Aquaculture production has enabled the considerably increased consumption of fish for the past decades. While fish is a good source of nutrition, its production is causing negative externalities for instance in a form of eutrophicating nutrient releases. These are attempted to diminish by regulation which has in turn enhanced the stagnation of the aquaculture sector in the EU. Most of the production is currently performed in marine net cages but to harness the economic potential of the sector without further deteriorating the waters, new, more environmentally sustainable options are sought. Bringing the production to land-based indoor facilities with recirculating water is one plausible option. The nutrient releases from these Recirculating Aquaculture Systems (RAS) are significantly smaller as most of the nitrogen (N) and phosphorus (P) can be purified. However, despite the efficiency perks the indoor rearing with adjustable conditions is yielding, the operation and especially the investment costs are likely to be much higher than in the prevailing cage-based production decreasing the desirability of the technology. I conducted a social cost-benefit analysis (CBA) to compare these two alternative aquaculture production technologies, net cage and RAS, from the society’s perspective. In addition to private costs, i.e., investment and production costs, the analysis takes into consideration the eutrophication damage of the released nutrients. The eutrophication damage is determined in monetary terms to make them commensurate with the other costs. For the same reason, all the costs and benefits are discounted to present values prior the comparison. The analysis has special focus on the Baltic Sea and Finland. Due to its dominance in the Finnish aquaculture production, rainbow trout was chosen as the main specie to study along whitefish as a higher value specie. To further examine the economic performance of RAS technology, pike perch production is also included. In addition, due to the uncertainties regarding the cost factors and developing technology, I present a comprehensive sensitivity analysis regarding the discount rate, investment costs of RAS, producer price, and eutrophication damage valuation. When it comes to large scale production of rainbow trout, the results show higher net present value (NPV) for the net cage production. However, when the eutrophication damage costs are taken into consideration the difference between net cage and RAS production decreases. RAS technology seems to be highly profitable in whitefish production, implying that is economically sensible to focus on higher value species. Under the strict environmental legislation regarding the Weser ruling of the EU Water Framework Directive (WFD) activities preventing or hindering to reach the good environmental status waters cannot be allowed. As this can also cause denial of permits for RAS production and further decreasing the distinctive nutrient load of the net cage aquaculture is a challenge considering the economic and technological restrictions, one solution could be offsetting the nutrient load. Gypsum amendment of fields has been found to be a cost-effective measure in preventing phosphorus releases; thus, the initial analysis is extended to include onetime nutrient offsets from farmers. According to the results, it is sensible offsetting measure as the environmental benefits from offsetting are higher than the costs of doing so under net cage production and at the same level under RAS production. The current environmental regulation is affecting hardest on the point sources such as aquaculture farms. This is felt unfair by the fish farmers. To shed light on the issue, another social CBA examines the social net benefits of beef and cultured meat production and compares the NPVs with rainbow trout farming under net cage and RAS technologies. The analysis is conducted with respect to produced protein to make the alternative food sources commensurate. In addition to private costs and eutrophication damage costs of nutrients, it also includes the atmospheric damage costs of carbon dioxide emissions. The results show clear superiority of aquaculture as a protein producer. The thesis concludes that due to the efficiency of aquaculture in producing protein and its potential in the blue growth sector, it is definitely reasonable to seek sustainable ways to produce fish. While net cage technology is currently the best option for large scale aquaculture, RAS has potential on the niche market of higher value species. The technological development has tendency to decrease the costs related to the necessary equipment and if the technology is to overcome its other uncertainties, it may have an important role in the future. Nevertheless, the environmental regulation ought to be adjusted to enable the blue growth in an environmentally and financially sustainable manner.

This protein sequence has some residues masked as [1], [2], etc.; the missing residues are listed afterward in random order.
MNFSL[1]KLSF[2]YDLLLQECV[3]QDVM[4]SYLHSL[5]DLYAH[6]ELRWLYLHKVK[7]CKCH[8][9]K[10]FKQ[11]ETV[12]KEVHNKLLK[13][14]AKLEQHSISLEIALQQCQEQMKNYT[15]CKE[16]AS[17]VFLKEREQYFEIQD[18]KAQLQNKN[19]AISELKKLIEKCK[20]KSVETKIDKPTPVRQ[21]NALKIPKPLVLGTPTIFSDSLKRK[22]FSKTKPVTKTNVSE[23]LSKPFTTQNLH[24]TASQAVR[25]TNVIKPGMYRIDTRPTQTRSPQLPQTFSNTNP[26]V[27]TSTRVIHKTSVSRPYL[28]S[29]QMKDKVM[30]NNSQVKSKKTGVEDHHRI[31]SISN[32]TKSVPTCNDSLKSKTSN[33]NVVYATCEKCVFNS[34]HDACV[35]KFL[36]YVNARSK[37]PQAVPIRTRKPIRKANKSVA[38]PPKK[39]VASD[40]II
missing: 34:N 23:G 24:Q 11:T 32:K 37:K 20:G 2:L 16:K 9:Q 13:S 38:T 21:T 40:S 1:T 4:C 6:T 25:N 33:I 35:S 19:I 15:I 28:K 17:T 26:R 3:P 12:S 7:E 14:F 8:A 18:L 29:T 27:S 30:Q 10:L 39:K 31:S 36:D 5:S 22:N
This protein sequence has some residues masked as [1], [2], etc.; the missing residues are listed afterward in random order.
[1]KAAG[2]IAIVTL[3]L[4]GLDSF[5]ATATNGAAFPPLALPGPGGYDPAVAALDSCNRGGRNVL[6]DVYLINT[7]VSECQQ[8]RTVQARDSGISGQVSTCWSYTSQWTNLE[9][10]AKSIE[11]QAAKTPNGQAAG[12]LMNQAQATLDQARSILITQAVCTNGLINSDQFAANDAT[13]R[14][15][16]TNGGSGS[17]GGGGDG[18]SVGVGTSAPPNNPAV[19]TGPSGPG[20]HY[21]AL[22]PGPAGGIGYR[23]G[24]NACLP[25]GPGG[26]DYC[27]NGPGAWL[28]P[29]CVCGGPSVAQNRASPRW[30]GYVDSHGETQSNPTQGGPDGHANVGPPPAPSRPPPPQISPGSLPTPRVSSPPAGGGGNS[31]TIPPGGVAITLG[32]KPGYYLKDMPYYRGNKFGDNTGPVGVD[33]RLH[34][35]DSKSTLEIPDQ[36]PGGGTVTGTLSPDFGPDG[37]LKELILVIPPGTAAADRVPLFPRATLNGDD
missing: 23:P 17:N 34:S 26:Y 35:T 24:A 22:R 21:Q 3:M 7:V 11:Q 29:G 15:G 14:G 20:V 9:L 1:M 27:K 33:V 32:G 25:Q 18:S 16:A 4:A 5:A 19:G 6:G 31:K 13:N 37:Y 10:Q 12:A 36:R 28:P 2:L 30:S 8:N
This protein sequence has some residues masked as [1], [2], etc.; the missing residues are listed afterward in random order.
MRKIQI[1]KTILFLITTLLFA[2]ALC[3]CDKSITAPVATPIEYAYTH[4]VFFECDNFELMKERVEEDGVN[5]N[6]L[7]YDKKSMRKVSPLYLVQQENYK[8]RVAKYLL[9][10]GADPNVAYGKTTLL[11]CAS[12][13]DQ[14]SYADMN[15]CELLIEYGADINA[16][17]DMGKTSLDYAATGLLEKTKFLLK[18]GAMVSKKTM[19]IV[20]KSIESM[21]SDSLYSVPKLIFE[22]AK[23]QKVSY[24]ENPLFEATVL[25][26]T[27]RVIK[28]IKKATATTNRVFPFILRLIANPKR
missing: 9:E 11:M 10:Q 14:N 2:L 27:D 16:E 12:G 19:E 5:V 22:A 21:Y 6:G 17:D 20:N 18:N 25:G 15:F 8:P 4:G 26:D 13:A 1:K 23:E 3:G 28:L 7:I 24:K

• Paajanen, Tiina Pauliina (2020)